Jorgenson: On the policy side, we give formal responses to the USPTO when we are asked for our opinion on particular issues, either directly or through comments that respond to the Federal Register notices. We look to our members in the relevant committees to analyze the questions and issues presented, and then they’ll propose a response based on the feedback they receive from committee members, which is then considered by our Board of Directors. We also work closely with the USPTO on a number of educational programs throughout the year. This year AIPLA and the USPTO held a number of co-sponsored road shows around the country on issues such as patent quality and the AIA trial proceedings. In addition, we work with them each fall on events such as the Partnering in Patents Programs and collaborate on public outreach projects like World IP Day.
Stout Journal: Have you been successful at attracting young people to the AIPLA?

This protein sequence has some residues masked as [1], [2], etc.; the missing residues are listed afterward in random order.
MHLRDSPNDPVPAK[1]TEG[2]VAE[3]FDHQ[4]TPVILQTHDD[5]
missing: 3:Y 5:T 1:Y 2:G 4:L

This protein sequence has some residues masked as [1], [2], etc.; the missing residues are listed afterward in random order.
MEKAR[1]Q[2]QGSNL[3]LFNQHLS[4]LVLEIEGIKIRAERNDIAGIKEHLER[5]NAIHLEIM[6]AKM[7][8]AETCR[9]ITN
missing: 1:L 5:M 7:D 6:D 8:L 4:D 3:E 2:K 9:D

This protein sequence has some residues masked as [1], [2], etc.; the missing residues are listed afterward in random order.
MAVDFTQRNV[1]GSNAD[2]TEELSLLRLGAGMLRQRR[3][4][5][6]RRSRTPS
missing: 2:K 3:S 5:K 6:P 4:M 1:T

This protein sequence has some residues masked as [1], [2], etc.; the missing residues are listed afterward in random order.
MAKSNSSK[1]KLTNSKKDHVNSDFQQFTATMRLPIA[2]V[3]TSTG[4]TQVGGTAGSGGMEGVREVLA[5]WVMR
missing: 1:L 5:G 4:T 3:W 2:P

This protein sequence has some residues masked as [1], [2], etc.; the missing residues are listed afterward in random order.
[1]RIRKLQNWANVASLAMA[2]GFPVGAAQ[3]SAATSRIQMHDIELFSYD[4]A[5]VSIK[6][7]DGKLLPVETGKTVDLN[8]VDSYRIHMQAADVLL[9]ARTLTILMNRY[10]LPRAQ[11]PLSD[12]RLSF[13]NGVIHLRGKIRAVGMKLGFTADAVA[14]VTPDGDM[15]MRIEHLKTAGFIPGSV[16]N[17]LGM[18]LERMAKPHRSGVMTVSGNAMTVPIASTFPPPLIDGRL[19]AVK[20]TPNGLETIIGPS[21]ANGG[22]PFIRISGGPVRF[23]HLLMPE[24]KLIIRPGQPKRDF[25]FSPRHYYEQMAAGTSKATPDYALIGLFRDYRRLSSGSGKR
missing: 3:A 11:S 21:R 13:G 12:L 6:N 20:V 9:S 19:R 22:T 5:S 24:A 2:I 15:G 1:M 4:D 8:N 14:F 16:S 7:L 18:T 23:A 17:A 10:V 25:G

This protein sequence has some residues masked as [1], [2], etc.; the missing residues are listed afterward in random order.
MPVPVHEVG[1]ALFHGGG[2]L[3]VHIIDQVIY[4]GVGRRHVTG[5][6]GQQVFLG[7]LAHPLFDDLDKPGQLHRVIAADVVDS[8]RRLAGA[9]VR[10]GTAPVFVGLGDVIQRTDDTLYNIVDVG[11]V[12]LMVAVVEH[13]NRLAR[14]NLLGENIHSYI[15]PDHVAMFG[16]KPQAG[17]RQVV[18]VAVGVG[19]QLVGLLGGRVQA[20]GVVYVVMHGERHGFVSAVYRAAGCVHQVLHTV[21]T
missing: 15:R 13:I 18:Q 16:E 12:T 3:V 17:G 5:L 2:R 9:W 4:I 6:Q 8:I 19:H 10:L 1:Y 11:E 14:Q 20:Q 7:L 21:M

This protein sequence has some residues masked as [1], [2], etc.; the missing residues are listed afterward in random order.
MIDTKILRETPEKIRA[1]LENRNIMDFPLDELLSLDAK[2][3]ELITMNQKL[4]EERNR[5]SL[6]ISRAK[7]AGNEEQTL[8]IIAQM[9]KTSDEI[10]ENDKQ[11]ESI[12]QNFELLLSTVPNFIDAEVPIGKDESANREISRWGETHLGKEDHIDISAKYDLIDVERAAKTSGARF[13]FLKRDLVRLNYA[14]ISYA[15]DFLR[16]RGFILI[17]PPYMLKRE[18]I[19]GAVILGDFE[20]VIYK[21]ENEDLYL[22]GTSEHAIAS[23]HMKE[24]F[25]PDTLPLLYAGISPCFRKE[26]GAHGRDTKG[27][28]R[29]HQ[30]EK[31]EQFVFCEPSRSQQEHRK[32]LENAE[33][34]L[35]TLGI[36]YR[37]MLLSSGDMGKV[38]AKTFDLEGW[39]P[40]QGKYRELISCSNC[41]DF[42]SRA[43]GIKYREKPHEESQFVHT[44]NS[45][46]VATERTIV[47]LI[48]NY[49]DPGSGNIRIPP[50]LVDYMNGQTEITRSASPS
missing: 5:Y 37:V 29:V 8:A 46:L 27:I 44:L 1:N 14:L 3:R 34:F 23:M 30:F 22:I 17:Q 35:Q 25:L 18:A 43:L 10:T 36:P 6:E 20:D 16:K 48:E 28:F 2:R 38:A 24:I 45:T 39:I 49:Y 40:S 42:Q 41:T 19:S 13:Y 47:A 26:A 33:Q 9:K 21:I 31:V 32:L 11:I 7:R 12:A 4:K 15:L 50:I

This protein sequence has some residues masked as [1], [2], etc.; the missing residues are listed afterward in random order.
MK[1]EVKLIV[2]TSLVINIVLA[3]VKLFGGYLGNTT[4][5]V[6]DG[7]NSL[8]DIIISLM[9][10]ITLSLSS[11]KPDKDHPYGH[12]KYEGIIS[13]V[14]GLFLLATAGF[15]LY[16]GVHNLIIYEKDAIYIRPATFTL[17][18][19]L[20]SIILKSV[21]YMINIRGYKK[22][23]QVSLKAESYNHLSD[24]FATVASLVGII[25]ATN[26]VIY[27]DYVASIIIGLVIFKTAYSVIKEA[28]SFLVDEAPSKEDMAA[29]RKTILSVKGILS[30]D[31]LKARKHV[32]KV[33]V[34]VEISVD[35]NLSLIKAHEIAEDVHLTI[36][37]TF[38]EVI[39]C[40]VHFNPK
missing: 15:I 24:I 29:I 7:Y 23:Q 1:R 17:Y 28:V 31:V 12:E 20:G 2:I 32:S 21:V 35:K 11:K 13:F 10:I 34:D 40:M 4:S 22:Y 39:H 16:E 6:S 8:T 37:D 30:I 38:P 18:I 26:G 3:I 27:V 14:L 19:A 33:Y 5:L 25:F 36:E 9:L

Jorgenson: Yes, despite the fact that I don’t tweet. We have a number of resources, apart from our educational programs, that can be very valuable to someone just starting out in their career. We’ve always had a program to reach out to law students. Our “law student affiliate” membership category is an economical way for them to become acquainted with all that AIPLA has to offer, including coaching on careers in the IP field. Once they graduate, they can join our very active New Lawyers Committee, which frequently gives its members the opportunity to write papers on specific topics and to network with other professionals around the country. In addition, our Public Education Committee, together with our Fellows and New Lawyers Committees, have started reaching out to engineering and science students who might be interested in going to law school.